More houses and bigger schools

Over the next 15 years, the council aims to have 7800 more homes in the borough and many more school places (equivalent to 34 additional secondary school forms), with the possibility of a new school near Hanworth Park. We believe strongly that all young people should have the realistic and safe option of cycling to school or college.

This means that major road junctions such as this one near Hanworth Community College will need to be re-designed so that they are safe for cycling.

Hanowrth junction

The council are planning to invest significant amounts of money over the next fifteen years. Whether they invest in cycling facilities depends on the responses they receive. You can send the council your thoughts on these plans by filling out a questionnaire, emailing them (LDF@hounslow.gov.uk) or contacting your councilor.

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When local campaigns just aren’t enough

Hounslow Cycling aim to promote safer and more convenient facilities for cycling in the borough of Hounslow. As a group we discuss and respond to local consultations. However sometimes it is national policy, written in Westminster as directed by Members of Parliament, that really needs to change in order to make cycling more safe and convenient here in west London.

As a group we have discussed how improved national policy could help cycling locally. Members of the group have cycled in Belgium where it is motor vehicles that have to give way to cyclists at side roads and where it is national policy that in the case of an collision involving a motorist and a cyclist, the motorist is regarded to be at fault unless there is strong evidence to suggest otherwise. At our monthly meetings at Express Tavern in Brentford we have discussed the need for traffic lights that only apply to cyclists and that either give people on bikes their own turn to cross a junction or at least give them a ‘head start’ before the lights for motor vehicles turn green.

So we were pleased to see that local MP Seema Malhotra asked  Wimbledon MP Stephen Hammond, who is responsible for national transport policy, some questions about whether national transport policy is changing to improve conditions for people who travel by bike.

Traffic lights specifically for cyclists was one of the issues raised by Seema Malhotra MP:

Seema Malhotra: To ask the Secretary of State for Transport what steps he is taking to promote the use of cycle-specific traffic lights.

Stephen Hammond: Provision of cycling measures, including traffic lights, is for local traffic authorities. The Government is committed to improving cycling safety and has provided extra funding through the Cycling Safety Fund for local authorities to tackle the most dangerous junctions on their networks.

DFT officials are working closely with Transport for London on a project trialling a range of new measures, including low-level signals for cyclists. We are also working with Cambridgeshire county council, who are trialling the use of cycle filter signals.

New ideas need to be properly tested to identify any potential problems, and establish what the benefits are likely to be. Subject to the results of the trials, we will consider approving trials at a limited number of sites on public roads.

More information here

It is good to know that the government minister responsible for transport policies is aware of the trials being done by Transport for London. Once the findings of this research is public, we would like to see Stephen Hammond describe what new national rules will apply to the use of traffic lights specifically for cyclists and actively promote their use, particularly at junctions with multiple vehicle lanes of where turning right can be complicated. (If you have junctions like this that you think need addressing do let us know).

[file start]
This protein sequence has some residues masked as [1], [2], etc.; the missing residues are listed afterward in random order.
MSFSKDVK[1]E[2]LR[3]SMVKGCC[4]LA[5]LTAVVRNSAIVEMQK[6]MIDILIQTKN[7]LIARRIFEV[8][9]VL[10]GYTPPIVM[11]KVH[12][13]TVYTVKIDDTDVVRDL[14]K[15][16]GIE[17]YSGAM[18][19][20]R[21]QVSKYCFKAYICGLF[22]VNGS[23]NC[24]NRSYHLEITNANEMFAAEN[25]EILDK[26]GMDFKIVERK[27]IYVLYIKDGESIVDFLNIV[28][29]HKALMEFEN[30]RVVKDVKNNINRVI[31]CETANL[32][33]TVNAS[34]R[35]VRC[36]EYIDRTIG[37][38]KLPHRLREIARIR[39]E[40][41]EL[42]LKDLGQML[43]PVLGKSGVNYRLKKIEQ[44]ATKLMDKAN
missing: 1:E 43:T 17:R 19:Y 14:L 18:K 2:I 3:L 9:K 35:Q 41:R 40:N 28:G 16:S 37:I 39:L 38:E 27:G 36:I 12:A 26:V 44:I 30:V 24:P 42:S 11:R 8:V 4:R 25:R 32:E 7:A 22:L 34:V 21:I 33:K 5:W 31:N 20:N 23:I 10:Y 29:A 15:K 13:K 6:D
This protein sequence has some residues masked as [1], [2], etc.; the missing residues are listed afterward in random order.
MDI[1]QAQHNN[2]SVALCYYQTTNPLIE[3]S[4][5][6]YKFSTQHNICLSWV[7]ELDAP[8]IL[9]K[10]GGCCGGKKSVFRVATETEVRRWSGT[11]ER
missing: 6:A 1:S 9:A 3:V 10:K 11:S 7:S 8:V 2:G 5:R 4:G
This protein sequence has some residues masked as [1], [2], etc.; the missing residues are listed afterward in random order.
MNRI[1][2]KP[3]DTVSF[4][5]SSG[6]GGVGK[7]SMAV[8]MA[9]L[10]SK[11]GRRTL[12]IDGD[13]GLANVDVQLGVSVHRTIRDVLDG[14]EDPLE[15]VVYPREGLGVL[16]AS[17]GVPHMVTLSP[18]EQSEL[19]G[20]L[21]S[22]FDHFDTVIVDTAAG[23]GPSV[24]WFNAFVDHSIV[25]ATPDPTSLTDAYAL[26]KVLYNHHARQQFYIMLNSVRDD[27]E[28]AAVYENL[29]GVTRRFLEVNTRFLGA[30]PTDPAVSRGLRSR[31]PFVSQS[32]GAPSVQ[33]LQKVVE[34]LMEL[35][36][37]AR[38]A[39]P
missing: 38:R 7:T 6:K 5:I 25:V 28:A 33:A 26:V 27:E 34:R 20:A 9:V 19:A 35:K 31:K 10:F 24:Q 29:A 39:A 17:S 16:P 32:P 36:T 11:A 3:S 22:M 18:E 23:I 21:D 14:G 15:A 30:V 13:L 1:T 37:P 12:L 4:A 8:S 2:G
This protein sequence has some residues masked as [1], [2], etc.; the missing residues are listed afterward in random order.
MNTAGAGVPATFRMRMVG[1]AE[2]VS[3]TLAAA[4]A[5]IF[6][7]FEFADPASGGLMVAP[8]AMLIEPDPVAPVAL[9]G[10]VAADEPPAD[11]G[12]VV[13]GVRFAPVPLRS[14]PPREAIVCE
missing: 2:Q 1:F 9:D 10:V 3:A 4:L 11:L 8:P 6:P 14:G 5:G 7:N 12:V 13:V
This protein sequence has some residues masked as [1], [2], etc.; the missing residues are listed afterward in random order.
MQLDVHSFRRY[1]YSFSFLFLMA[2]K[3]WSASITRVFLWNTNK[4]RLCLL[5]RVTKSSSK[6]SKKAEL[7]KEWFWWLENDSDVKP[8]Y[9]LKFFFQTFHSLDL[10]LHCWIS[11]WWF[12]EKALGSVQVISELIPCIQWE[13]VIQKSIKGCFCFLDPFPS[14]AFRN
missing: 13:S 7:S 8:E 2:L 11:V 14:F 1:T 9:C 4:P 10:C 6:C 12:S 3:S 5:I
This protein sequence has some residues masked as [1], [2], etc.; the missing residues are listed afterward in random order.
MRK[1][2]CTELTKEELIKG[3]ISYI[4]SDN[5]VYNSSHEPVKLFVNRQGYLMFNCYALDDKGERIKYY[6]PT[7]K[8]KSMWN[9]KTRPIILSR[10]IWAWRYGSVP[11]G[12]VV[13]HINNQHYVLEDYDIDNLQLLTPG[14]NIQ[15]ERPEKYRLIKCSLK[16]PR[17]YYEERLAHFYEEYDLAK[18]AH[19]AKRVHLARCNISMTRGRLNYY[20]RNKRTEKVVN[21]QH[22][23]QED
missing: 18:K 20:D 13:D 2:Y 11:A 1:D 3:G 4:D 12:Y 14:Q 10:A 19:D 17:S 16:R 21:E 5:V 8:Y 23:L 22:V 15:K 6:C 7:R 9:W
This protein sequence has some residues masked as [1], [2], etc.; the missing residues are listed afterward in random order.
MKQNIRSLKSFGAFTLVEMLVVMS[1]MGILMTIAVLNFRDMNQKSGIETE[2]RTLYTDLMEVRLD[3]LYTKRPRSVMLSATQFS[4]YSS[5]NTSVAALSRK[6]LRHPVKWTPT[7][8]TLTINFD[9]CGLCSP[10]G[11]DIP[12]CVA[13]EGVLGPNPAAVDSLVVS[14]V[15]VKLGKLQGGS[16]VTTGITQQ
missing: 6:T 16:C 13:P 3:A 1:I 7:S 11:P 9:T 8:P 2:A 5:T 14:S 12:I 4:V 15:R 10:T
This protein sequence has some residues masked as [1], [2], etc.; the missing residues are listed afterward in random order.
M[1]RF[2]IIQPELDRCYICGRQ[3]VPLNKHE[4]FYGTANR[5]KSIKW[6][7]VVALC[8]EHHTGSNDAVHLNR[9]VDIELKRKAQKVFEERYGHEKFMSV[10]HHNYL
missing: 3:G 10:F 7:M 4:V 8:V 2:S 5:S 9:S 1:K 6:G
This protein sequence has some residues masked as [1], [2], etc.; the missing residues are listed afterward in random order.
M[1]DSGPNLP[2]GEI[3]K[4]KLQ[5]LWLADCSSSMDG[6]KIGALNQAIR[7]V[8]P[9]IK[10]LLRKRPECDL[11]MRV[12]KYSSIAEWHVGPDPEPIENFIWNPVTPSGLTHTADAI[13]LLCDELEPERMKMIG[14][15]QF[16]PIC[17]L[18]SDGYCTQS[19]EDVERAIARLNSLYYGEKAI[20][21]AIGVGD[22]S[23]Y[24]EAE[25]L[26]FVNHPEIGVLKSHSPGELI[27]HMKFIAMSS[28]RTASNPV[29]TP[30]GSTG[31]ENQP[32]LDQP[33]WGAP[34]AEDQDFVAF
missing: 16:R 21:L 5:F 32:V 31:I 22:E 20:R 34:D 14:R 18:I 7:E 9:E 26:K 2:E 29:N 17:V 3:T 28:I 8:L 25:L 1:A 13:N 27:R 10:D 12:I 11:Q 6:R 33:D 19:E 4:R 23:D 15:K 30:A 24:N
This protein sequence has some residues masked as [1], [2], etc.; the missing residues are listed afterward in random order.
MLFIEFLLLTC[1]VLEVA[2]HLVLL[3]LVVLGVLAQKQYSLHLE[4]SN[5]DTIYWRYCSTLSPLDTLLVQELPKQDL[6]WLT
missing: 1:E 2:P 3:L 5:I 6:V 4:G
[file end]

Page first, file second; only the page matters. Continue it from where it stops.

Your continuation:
Seema Malhotra MP also asked about whether the road design rules are taking into account the need to separate cycle lanes from motor lanes, especially on faster roads.

Seema Malhotra: To ask the Secretary of State for Transport if he will make it his policy to vary the degree of separation between cycle lanes and motor vehicle lanes according to the speed limit applied in an area.

Stephen Hammond: Local highway authorities are responsible for the design of their networks, including cycle facilities such as cycle lanes and crossings. The Department provides comprehensive good practice guidance on road design to help them in this, for example, in “Local Transport Note 2/08; Cycle infrastructure Design”.

More information here.

So there we have it. While the Get Britain Cycling report says that making cycling a viable transport option requires clear political leadership from government, Stephen Hammond, the Government Minister with responsibility for road design rules thinks that each local authority should apply guidance as they see fit.

 Seema Malhotra: To ask the Secretary of State for Transport what steps his Department is taking to reduce casualties of pedestrians and cyclists as a result of road traffic accidents.

Stephen Hammond: Initiatives to improve pedestrian and cyclist safety include 20 mph zones, countdown crossings, Bikeability training, £107 million of additional investment in cycling infrastructure over the last year, including £35 million to tackle dangerous junctions for cyclists.

The European New Car Assessment Programme is increasing the rate at which collision avoidance technologies are brought to market and autonomous emergency braking systems capable of reacting to pedestrians and cyclists are under development

More information here.

Seema Malhotra’s final question is well timed. On 27th June 2013 the Department of Transport published statistics that show that 2012 was the eighth year in which the number of seriously injured cyclist casualties had increased in the UK.

 

We think that rather than waiting for motor vehicles to be fitted with ‘autonomous emergency braking systems’ the government should promote the extension of 20mph zones throughout urban areas, as advised in the Get Britain Cycling report. This report also says that mandatory cycling assessments should be carried out for all new road designs.

 

Since Seema Malhotra MP asked these questions, the Mayor of London has been asking the government similar questions too, particularly about cycle-specific traffic lights to make junctions safer.

While here in Hounslow, our local council has been pretty proactive at supporting cycling and has plans to improve cycling infrastructure, without clear leadership from people like Stephen Hammond MP over in Wimbledon, local councillors will be constrained in the improvements they can make.